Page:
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What am I doing wrong when trying to calculate peak to peak of my wave form that I am reading?

At the end of my rope on this one. No matter what I do the peak to peak is not close to what my physical meter is telling me I'm taking what's supposed to be the amplitude peak voltage of my signal, taking the average of 10 readings, then multiplying by 2. It's way off.

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Message 1 of 21
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I recommend to keep the subject short and place the bulk of the question in the body of the post.

 

We don't have any of your subVIs and we have no idea how the signal looks looks like. How does the signal look like and how do you use the "physical meter" (whatever that is ;)). A lot of your code makes little no sense.

Why is the ptbypt mean inside the case structure and why is the "sample length" wired to the iteration terminal thus changing with every call??? What was the thought process behind that???

 


@crash_override wrote:

I'm taking what's supposed to be the amplitude peak voltage of my signal, taking the average of 10 readings, then multiplying by 2. It's way off.


Why would the average of 10 voltage readings have anything to do with "peak to peak" (assuming time units). Do you have a link to a website that explain your logic?

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Upload an older version of your VI.  LV 2020 just came out a month ago.  Many of us have not upgraded yet.

 

Make sure you have the data you are working with saved as default in the VI either in a control or in a block diagram constant.

 

Tell us what the physical meter says you are getting for that data and what LabVIEW is giving you.

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@RavensFan wrote:

Upload an older version of your VI..


Here's a 2015 version. (No guarantees that it down-converted properly).

Message 4 of 21
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The reasoning for wiring the iteration terminal to the divisor is because I need the multiple of 10 to divide by to get an average. The reasoning for averaging is because my device (Analog Discovery 2) spits out such a ridiculous range that I found this is the only way to get consistent readings. Sorry, I didn't know how the vi file format worked. I thought it would include the code for the sub vi's too.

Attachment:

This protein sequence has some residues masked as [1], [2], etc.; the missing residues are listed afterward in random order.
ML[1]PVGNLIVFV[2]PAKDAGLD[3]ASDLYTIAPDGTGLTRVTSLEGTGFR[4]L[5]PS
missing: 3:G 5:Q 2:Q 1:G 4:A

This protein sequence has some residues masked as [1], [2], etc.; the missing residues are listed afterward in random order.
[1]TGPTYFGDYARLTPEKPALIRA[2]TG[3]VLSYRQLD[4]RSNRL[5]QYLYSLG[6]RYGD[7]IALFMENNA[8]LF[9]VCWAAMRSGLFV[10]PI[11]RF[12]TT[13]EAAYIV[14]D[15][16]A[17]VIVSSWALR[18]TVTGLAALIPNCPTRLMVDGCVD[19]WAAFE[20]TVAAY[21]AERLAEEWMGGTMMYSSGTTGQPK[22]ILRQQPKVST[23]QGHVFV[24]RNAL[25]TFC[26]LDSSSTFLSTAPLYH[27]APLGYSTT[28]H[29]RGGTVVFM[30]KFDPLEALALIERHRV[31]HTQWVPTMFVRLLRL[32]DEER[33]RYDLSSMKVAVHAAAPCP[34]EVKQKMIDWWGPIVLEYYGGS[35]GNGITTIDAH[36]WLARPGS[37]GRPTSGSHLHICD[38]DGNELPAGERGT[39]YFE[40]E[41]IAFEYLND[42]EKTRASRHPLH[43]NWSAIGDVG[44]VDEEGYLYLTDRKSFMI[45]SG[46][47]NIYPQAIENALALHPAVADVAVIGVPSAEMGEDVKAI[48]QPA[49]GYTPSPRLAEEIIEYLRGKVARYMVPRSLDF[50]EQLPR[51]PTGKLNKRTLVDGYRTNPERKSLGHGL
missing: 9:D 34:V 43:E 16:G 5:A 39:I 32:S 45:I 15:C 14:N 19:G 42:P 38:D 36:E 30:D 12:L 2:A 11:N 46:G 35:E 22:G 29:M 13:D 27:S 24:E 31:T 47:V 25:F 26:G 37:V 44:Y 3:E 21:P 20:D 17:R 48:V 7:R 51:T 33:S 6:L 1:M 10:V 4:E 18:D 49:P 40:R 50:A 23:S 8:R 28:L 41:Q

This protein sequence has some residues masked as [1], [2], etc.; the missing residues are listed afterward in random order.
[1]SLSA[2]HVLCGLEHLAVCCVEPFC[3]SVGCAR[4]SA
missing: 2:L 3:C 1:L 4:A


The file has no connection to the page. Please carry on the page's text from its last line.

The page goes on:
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My Physical meter (Extech 5mhz multiscope) is reading .84 p/p but my Analog Discovery 2 (with the averaging code) .30

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@crash_override wrote:

My Physical meter (Extech 5mhz multiscope) is reading .84 p/p but my Analog Discovery 2 (with the averaging code) .30


Numbers without specifying the units are meaningless. What are the units?

 

As we have already pointed out, your LabVIEW code is highly flawed. The sample length for the ptbypt mean should be 10, not [i] and it should not be inside a case, else you are only averaging every 10th value, giving you the average of 10 out of every 100 points. It is still not obvious what your signal is and how it relates to p-p of anything. Shouldn't you average the frequency instead of the amplitude??? And why do you delay it by one iteration? This was just a crazy mess! Did you correct all the problem? Can you show us the final code?

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I cleaned it up a bit and removed the ptybyte function. I don't understand how to average. The value just increases every time with this method. Is there a way to populate an array with 10 values divide by 10 and use that value and then clear the array for the next 10 samples?

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Just use the ptbypt mean (length=10) wired directly to your value and it will give you the average of the last 10 points. No need to increment anything in a shift register. no need for case structures (If you only want to update the indicator every 10 iteration, only the indicator should be inside a case structure). No other math needed (reading [i], dividing, summing etc.). Still, you are only averaging amplitudes which have nothing to do with any p-p period measurement.

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Thanks very much for the quick response! I will switch back to that ptp function. So you are saying the amplitude given from tone measurements will not be the peak voltage from my instrument's data? I was multiplying by two because I thought it was peak voltage so peak voltage multiplied by two equals ptp. If that's not the case then what can I use to compute peak to peak from that wave form coming out of the MSORead block? 

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